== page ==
Yet on that night, we somehow all ended up back home and had dinner together. 9/11 was the start of some very difficult family and personal challenges to overcome during my high school career and I remember it as if it were just yesterday.



Rest in peace to the 16 people from my hometown that died in the World Trade Center 13 years ago. This monument located at the local train station as a memorial.
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Old Sep 11, 14, 5:24 pm   #169
  
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I was working in midtown NYC on that day. After the second plane struck, we realized this was a significant event. We left our office to go home to NJ and walked to Penn Station. The station was closed and we stood outside for an hour or so, watching fighter jets zipping by overhead, using our cell phones to mostly no avail to call family.

Penn Station re-opened about 1PM after the facility and tunnels were deemed safe. The train conductor said we were on the first train out of the station. I swallowed hard.

We made it home safely and without incident. Nobody said a word for 45 minutes.

Never forget...

Last edited by milesmilesmiles; Sep 11, 14 at 7:01 pm
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Old Sep 11, 14, 5:30 pm   #170
  
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I come back to this thread every year since I joined flyertalk. And every year I'm close to tears.
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Old Sep 11, 14, 6:16 pm   #171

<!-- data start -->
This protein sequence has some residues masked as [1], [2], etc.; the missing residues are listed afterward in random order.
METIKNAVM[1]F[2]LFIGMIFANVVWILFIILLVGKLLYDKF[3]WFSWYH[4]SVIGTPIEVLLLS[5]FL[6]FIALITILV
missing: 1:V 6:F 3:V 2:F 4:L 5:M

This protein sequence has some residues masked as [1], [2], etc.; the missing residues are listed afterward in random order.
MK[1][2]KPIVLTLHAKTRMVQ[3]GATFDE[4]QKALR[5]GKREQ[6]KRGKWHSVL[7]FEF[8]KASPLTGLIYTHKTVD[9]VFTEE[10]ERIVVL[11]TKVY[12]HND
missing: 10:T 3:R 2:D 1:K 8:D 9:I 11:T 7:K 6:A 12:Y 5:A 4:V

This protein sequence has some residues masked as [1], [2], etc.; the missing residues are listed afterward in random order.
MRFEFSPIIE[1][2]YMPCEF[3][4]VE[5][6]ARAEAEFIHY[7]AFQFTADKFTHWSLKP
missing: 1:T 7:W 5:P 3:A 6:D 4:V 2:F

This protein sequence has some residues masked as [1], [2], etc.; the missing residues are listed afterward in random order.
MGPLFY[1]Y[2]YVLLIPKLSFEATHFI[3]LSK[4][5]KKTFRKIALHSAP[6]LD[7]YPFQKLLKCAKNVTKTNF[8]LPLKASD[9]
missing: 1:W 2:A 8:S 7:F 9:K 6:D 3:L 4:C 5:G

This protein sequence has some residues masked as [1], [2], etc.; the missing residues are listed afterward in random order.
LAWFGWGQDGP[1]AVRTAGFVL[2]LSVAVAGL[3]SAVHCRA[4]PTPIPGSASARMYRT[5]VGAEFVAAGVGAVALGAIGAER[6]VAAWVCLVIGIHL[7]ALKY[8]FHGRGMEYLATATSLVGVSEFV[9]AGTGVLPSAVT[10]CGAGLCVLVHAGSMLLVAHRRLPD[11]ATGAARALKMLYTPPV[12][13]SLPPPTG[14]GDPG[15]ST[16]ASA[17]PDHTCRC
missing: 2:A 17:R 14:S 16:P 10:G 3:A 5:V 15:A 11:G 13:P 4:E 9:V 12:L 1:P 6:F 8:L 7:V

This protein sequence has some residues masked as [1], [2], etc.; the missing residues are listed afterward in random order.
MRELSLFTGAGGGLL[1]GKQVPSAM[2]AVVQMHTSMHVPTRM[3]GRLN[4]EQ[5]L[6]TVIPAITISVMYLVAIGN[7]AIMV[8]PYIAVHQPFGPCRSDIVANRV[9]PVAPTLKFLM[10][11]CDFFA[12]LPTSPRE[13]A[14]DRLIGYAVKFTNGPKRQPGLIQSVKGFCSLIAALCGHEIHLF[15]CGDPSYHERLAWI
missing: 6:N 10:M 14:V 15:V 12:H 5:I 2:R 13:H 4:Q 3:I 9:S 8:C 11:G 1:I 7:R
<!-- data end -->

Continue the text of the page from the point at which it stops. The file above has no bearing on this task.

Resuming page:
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And every year I'm close to tears.
Tonight I took my family out to dinner - and for the first time had to explain to my 7 year old daughters what today meant, what happened, and why - today they saw it on TV news and didnt understand -- all they know is that their Daddy is in planes every week... Next month I am taking my family to the memorial on our trip to NYC - I'm not sure how I will handle it yet.

I grew up in NYC, I have family there, I lost friends that day, and I will never forget it - and in my opinion it was one of our finest hours as a nation. I shed tears every year on this day - and I am so greatful I live here and in this country.
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Old Sep 11, 14, 7:11 pm   #172
  
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I try to remember, not the worst of humanity that was displayed that day, but the best. Operation Yellow Ribbon resulted in 255 aircraft being landed at 17 airports across Canada, many of them in communities which were not of the scale to receive that many stranded people. Gander, Newfoundland found their population almost doubled in just a few hours. Halifax, Nova Scotia received 47 planeloads of passengers.